During the week of November 4th, Julie Sweetkind-Singer hosted the California Rare Book School (http://www.calrbs.org/) with several sessions held at Stanford University Libraries. The CalRBS is an ongoing program founded by UCLA that educates students interested in the field of rare books. This specific course was designed to provide a general overview of the history of maps in the western world, as well as their use in modern-day teaching and research.
The Stanford Geospatial Center has created a series of maps in support of the work of Professor Jon Krosnick who released new state level data on Americans' view of climate change. Dr. Krosnick, a senior fellow with the Stanford Woods Institute for the Environment, presented the findings to the congressional Bicameral Task Force on Climate Change. The Stanford Report released an article on November 13, 2014 discussing Dr. Krosnick's work, which shows that the majority of residents in every state surveyed supported government limits on greenhouse gas emissions, tax breaks to encourage solar power production, and energy efficient appliances.
Twelve maps were produced by Patricia Carbajales and David Medeiros, both of the Stanford Geospatial Center located in Branner Library. The maps include visual representations on a state by state basis of the answers to such questions as whether or not global warming has been happening and if it has been caused by humans. As if often the case, these visualizations allow for enhanced understanding of complex spatial data quickly through the use of a map of the United States.
We were recently approached by Blair Hedges, a professor of Biology at Pennsylvania State University, who requested high resolution files for over 200 maps depicting the Caribbean that were part of the Barry L Ruderman Collection for his Caribmap website. "Caribmap is a mobile-friendly resource for exploring historical map images of Caribbean islands. The site has evolved since 1999 and now presents images of approximately 1800 maps of the islands printed over five centuries (16th–20th). This is still a small sampling of the thousands of different maps that were printed." The site includes links to resources and a bibliography.
You can see the Stanford-contributed maps here, and visit caribmap.org to view other maps of the Caribbean; you can also look at the Barry L. Ruderman Collection in more detail and browse for other maps from that collection.
We are pleased to have the maps featured on caribmap.org! Many thanks to the staff at Branner and DLSS, especially Deardra Fuzzell, Bess Sadler and Cathy Aster for their efforts in being able to use systematic methods to provide high resolution images to caribmap.org.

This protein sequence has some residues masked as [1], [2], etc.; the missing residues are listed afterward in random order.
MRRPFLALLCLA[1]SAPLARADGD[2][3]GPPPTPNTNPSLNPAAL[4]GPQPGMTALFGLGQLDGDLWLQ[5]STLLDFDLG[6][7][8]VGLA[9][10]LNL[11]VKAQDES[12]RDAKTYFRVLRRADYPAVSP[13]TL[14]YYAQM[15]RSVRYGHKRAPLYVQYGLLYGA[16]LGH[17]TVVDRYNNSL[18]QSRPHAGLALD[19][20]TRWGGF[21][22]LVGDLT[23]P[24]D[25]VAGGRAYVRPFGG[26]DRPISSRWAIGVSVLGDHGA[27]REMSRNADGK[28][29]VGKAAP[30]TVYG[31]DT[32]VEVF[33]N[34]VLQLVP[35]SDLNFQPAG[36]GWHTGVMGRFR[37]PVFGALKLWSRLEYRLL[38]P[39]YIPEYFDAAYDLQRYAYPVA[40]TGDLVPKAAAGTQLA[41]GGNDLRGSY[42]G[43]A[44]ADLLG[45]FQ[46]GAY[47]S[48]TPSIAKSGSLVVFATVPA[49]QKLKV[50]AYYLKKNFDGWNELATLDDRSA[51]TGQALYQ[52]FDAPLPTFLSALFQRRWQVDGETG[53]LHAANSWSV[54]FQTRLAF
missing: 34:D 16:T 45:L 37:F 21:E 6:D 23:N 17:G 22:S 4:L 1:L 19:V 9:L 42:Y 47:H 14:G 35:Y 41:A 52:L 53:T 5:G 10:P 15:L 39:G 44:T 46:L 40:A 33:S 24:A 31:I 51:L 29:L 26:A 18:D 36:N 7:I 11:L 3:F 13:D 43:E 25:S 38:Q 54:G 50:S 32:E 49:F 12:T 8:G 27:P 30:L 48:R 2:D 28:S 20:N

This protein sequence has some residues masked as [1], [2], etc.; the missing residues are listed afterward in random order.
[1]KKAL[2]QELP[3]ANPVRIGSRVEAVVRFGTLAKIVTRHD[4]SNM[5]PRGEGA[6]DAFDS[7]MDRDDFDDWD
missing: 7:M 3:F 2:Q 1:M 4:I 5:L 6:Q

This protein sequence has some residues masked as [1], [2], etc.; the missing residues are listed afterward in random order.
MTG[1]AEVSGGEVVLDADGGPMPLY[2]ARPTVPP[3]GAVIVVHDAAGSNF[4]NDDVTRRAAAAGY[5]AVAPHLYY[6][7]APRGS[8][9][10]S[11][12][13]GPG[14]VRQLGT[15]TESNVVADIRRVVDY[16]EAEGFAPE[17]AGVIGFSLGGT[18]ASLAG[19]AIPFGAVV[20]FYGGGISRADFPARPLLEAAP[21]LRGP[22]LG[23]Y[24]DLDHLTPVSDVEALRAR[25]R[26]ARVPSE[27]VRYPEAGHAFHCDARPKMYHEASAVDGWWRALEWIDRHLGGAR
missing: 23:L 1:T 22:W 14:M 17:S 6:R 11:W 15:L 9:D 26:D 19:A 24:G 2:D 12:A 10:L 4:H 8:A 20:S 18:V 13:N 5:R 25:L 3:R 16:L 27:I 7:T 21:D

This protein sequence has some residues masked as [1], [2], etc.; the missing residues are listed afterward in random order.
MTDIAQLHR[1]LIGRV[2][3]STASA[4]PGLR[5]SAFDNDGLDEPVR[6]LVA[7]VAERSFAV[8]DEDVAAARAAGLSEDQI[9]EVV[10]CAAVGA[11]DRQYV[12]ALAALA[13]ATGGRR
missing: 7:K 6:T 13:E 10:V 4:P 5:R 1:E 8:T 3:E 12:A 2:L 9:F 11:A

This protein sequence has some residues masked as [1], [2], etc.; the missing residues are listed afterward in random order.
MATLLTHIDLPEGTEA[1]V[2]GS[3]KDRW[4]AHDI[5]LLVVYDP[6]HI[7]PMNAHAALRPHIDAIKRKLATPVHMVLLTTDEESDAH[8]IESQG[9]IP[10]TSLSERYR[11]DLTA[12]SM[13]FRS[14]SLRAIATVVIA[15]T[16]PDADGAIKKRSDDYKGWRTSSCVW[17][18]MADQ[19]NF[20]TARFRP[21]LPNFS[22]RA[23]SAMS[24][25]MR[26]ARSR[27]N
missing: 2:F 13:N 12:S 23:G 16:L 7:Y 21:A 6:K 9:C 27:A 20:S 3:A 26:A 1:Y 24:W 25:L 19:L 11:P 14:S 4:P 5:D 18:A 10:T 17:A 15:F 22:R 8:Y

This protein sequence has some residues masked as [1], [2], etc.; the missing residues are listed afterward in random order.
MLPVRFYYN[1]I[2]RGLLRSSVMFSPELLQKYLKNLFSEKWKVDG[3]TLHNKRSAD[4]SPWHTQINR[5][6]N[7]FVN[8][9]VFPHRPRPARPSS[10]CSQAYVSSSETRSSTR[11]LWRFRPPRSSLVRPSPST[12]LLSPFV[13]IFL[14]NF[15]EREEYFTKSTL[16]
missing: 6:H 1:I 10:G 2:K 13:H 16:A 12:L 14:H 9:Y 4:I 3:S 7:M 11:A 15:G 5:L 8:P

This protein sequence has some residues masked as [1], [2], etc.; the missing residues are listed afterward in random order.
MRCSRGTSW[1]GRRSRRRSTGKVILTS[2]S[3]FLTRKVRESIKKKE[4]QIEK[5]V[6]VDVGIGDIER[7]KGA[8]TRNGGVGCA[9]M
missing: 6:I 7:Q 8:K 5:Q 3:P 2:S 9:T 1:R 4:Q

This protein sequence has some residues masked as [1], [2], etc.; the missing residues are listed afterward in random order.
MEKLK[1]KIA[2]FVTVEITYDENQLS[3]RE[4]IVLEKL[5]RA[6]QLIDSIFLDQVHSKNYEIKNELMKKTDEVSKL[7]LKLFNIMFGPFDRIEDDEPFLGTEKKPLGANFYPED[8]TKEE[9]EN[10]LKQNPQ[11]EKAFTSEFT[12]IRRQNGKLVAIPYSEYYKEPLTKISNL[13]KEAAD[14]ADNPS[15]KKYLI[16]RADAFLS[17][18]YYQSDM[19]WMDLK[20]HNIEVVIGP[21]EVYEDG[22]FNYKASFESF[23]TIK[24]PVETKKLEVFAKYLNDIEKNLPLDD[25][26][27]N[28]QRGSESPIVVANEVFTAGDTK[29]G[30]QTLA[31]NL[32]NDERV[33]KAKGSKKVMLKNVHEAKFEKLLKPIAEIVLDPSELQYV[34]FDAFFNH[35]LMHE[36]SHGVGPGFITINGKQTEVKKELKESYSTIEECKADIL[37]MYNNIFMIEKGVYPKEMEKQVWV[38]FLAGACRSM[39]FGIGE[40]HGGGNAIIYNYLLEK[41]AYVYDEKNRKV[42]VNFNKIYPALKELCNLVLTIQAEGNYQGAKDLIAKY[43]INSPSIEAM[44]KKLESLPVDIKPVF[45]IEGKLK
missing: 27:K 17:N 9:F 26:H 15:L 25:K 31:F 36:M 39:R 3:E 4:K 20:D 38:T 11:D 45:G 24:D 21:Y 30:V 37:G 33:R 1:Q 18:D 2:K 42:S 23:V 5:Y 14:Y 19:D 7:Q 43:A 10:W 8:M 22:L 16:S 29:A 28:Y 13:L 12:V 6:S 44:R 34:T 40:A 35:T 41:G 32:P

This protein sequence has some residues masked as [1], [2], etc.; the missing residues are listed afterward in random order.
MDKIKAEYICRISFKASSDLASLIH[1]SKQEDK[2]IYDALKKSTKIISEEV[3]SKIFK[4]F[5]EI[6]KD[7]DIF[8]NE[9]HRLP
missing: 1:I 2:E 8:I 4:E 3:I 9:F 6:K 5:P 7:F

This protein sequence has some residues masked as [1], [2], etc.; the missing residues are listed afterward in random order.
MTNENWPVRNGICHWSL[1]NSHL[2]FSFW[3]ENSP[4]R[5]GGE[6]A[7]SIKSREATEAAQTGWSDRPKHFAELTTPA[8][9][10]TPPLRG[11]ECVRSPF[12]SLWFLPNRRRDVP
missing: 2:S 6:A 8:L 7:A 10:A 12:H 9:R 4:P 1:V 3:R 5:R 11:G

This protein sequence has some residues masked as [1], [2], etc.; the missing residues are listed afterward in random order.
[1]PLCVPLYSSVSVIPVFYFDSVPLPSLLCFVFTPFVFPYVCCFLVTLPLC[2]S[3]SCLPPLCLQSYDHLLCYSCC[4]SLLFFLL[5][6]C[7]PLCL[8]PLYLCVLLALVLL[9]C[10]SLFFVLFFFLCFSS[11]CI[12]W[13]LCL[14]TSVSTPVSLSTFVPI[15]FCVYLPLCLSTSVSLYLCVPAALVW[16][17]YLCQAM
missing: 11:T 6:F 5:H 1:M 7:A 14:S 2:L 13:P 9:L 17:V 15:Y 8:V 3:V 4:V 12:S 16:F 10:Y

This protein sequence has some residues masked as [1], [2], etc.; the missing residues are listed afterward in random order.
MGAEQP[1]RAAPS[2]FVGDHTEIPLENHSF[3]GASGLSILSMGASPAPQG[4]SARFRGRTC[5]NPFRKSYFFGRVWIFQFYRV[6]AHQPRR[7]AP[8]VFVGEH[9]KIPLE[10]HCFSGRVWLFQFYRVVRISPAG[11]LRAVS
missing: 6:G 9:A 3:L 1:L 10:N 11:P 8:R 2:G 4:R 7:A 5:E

The discovery of a particular scanning defect called Bayer moiré, occured while creating image files at Stanford University Library's Map Scanning Lab and prompted a more focused study. The Bayer moiré defect affects the ability of software to lift features from maps digitally. An analysis of findings has supported developing a better understanding of color filter array technology and some of its associated quality issues: rationales for on-demand file remediation of affected image files, options for map imaging in the future, an effective and open-source approach for vectorization, performance improvements for producing and vectorizing raster images.
An article on this study, authored by Matt Pearson, G. Salim Mohammed, Renzo Sanchez-Silva and Patricia Carbajales, which includes additional quality control measures for imaging large maps and a refinement of the topo raster image specification is now published in the Fall 2013 issue of the Journal of Map & Geography Libraries: Advances in Geospatial Information, Collections & Archives, entitled "Stanford University Libraries Study: Topographical Map Vectorization and the Impact of Bayer Moiré Defect." For more details please read the article.
The Glen McLaughlin Map Collection of California as an Island is now available online.The 731 maps were collected by Glen McLaughlin over a period of 40 years and acquired by Stanford in 2012. It is the largest known private collection of maps showing California as an island. It is now available for anyone to search, find, view and download via the Stanford University Library's catalog. Please visit californiaisland.stanford.edu to read more about the collection. Viewing the paper maps will be on a per-request basis.
The Oversized Imaging Lab has recently imaged a 70 x 90 inch rolled Map of Santa Clara County from 1914.
It was shot in 108 tiles and stitched together to create a 600 ppi, 55554 x 42686 or 2.371 gigapixel, 7.11 GB digital surrogate. This is the largest object we have imaged in the Map Scanning Lab thus far - it is an exciting milestone!
There are approximately 40 more oversize rolled maps in the Branner Map Collections that are waiting to be digitized. These maps are challenging from an access standpoint due to their cumbersome size. As the Assistant Map Librarian Jane Ingalls put it "these maps are so large that the patron can't see the center of the Map when it is laid out on a table for viewing and it is hard to get to the center with a magnifying glass." Digitization solves this problem!
Listen to Julie Sweetkind-Singer talk about the Branner Earth Sciences Library, her passion for maps and the 'California as an Island' collection on KZSU’s Peninsula Report.
The Digital Production Group’s Map Scanning Lab has successfully completed the digitization of 500 antiquarian sheet maps depicting California as an island.